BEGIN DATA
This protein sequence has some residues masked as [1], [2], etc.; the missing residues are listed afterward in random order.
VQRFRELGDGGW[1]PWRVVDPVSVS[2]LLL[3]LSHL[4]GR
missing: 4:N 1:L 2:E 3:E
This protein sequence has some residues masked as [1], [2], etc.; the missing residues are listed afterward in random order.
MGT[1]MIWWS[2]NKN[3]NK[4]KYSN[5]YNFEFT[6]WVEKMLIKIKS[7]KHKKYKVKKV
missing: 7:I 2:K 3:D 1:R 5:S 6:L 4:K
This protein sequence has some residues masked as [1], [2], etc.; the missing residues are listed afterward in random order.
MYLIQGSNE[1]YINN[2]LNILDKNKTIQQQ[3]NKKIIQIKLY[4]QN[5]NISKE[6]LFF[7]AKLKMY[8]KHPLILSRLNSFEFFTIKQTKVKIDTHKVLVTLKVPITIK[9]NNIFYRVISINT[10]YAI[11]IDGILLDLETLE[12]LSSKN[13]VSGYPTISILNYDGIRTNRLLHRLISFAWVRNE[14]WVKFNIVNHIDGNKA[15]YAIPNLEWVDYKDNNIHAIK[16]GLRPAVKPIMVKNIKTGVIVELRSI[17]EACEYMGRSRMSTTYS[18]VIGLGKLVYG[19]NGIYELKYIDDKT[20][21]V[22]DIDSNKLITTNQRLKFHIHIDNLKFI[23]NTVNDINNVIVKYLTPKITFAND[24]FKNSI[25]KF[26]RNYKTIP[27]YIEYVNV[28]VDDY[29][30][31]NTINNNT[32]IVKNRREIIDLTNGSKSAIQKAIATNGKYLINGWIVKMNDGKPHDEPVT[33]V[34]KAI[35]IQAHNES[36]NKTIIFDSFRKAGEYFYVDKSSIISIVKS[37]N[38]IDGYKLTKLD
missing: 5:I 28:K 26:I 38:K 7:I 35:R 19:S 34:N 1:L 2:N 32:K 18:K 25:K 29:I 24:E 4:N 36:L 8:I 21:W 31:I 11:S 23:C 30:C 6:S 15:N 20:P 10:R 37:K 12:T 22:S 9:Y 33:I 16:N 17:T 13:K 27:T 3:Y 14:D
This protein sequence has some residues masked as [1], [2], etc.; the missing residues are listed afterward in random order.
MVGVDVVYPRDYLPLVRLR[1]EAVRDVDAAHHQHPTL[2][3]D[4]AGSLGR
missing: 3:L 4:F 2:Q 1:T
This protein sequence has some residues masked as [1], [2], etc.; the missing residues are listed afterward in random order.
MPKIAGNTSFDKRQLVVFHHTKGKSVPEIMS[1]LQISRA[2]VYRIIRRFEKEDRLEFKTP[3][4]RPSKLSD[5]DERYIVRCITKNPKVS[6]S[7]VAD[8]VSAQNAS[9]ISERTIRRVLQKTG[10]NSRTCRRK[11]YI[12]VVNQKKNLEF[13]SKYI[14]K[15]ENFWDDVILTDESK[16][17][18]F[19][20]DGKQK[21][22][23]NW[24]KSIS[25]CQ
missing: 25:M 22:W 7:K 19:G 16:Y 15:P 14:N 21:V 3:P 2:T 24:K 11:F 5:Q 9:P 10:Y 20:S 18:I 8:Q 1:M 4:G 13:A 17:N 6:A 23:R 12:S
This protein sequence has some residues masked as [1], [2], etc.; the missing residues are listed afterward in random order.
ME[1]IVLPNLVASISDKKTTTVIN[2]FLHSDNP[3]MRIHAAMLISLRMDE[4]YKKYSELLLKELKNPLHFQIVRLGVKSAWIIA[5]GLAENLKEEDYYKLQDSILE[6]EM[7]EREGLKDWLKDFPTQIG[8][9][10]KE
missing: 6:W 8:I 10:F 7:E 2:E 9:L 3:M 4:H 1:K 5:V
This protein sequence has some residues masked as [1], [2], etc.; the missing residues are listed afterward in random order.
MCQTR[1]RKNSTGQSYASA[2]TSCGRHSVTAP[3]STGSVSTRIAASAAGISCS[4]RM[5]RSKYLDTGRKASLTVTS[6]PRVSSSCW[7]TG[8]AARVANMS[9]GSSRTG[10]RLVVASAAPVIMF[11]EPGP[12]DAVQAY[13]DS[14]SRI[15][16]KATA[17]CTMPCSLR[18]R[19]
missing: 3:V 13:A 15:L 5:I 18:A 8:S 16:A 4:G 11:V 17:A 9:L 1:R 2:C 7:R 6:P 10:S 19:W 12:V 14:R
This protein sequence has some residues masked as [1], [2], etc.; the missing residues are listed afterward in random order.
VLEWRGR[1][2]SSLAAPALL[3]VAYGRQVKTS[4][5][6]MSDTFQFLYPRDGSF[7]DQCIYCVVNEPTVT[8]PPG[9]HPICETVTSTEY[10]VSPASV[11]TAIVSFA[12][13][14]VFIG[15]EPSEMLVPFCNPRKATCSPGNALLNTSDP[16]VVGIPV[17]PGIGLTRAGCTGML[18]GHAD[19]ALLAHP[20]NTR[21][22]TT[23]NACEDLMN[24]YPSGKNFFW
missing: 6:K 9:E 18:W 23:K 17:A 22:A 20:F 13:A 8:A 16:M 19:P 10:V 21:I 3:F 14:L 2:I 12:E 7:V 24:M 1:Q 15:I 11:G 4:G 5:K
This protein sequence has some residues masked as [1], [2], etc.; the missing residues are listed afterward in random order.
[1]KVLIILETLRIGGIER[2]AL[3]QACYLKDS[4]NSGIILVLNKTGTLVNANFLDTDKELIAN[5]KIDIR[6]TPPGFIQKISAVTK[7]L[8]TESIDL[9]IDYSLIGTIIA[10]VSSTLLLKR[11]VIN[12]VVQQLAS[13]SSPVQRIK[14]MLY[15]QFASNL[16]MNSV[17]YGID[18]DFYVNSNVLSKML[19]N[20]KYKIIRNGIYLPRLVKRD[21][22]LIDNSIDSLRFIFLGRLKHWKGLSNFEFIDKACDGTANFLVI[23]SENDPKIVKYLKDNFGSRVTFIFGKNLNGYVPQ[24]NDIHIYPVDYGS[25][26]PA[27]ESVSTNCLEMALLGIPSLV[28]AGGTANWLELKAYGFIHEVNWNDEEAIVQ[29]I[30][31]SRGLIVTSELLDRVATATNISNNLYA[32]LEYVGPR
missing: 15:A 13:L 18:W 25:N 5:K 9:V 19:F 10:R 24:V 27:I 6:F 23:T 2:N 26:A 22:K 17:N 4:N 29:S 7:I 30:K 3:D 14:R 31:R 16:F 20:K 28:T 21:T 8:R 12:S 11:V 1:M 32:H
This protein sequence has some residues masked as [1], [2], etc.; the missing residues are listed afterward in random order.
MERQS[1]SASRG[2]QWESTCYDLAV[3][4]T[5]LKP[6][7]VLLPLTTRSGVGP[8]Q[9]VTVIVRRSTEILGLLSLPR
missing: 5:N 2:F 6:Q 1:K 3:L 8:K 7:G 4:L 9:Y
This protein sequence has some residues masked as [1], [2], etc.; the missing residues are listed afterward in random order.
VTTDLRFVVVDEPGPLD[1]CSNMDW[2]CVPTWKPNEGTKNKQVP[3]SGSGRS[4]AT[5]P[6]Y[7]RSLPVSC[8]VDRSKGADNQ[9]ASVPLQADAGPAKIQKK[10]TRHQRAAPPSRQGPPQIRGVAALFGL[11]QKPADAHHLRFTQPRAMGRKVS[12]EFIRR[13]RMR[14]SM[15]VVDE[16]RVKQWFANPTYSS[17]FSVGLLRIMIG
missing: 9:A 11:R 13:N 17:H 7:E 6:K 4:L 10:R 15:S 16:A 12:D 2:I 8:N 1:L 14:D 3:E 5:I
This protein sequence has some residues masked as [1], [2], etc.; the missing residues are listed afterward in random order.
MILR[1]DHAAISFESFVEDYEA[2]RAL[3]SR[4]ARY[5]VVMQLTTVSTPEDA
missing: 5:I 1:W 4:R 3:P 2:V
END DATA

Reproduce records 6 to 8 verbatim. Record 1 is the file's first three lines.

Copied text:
This protein sequence has some residues masked as [1], [2], etc.; the missing residues are listed afterward in random order.
ME[1]IVLPNLVASISDKKTTTVIN[2]FLHSDNP[3]MRIHAAMLISLRMDE[4]YKKYSELLLKELKNPLHFQIVRLGVKSAWIIA[5]GLAENLKEEDYYKLQDSILE[6]EM[7]EREGLKDWLKDFPTQIG[8][9][10]KE
missing: 6:W 8:I 10:F 7:E 2:E 9:L 3:M 4:H 1:K 5:V
This protein sequence has some residues masked as [1], [2], etc.; the missing residues are listed afterward in random order.
MCQTR[1]RKNSTGQSYASA[2]TSCGRHSVTAP[3]STGSVSTRIAASAAGISCS[4]RM[5]RSKYLDTGRKASLTVTS[6]PRVSSSCW[7]TG[8]AARVANMS[9]GSSRTG[10]RLVVASAAPVIMF[11]EPGP[12]DAVQAY[13]DS[14]SRI[15][16]KATA[17]CTMPCSLR[18]R[19]
missing: 3:V 13:A 15:L 5:I 18:A 8:S 16:A 4:G 11:V 17:A 9:L 1:R 2:C 7:R 6:P 10:S 19:W 12:V 14:R
This protein sequence has some residues masked as [1], [2], etc.; the missing residues are listed afterward in random order.
VLEWRGR[1][2]SSLAAPALL[3]VAYGRQVKTS[4][5][6]MSDTFQFLYPRDGSF[7]DQCIYCVVNEPTVT[8]PPG[9]HPICETVTSTEY[10]VSPASV[11]TAIVSFA[12][13][14]VFIG[15]EPSEMLVPFCNPRKATCSPGNALLNTSDP[16]VVGIPV[17]PGIGLTRAGCTGML[18]GHAD[19]ALLAHP[20]NTR[21][22]TT[23]NACEDLMN[24]YPSGKNFFW
missing: 6:K 9:E 18:W 23:K 17:A 22:A 20:F 13:A 8:A 16:M 19:P 10:V 21:I 3:F 14:L 2:I 12:E 7:V 24:M 1:Q 15:I 11:G 4:G 5:K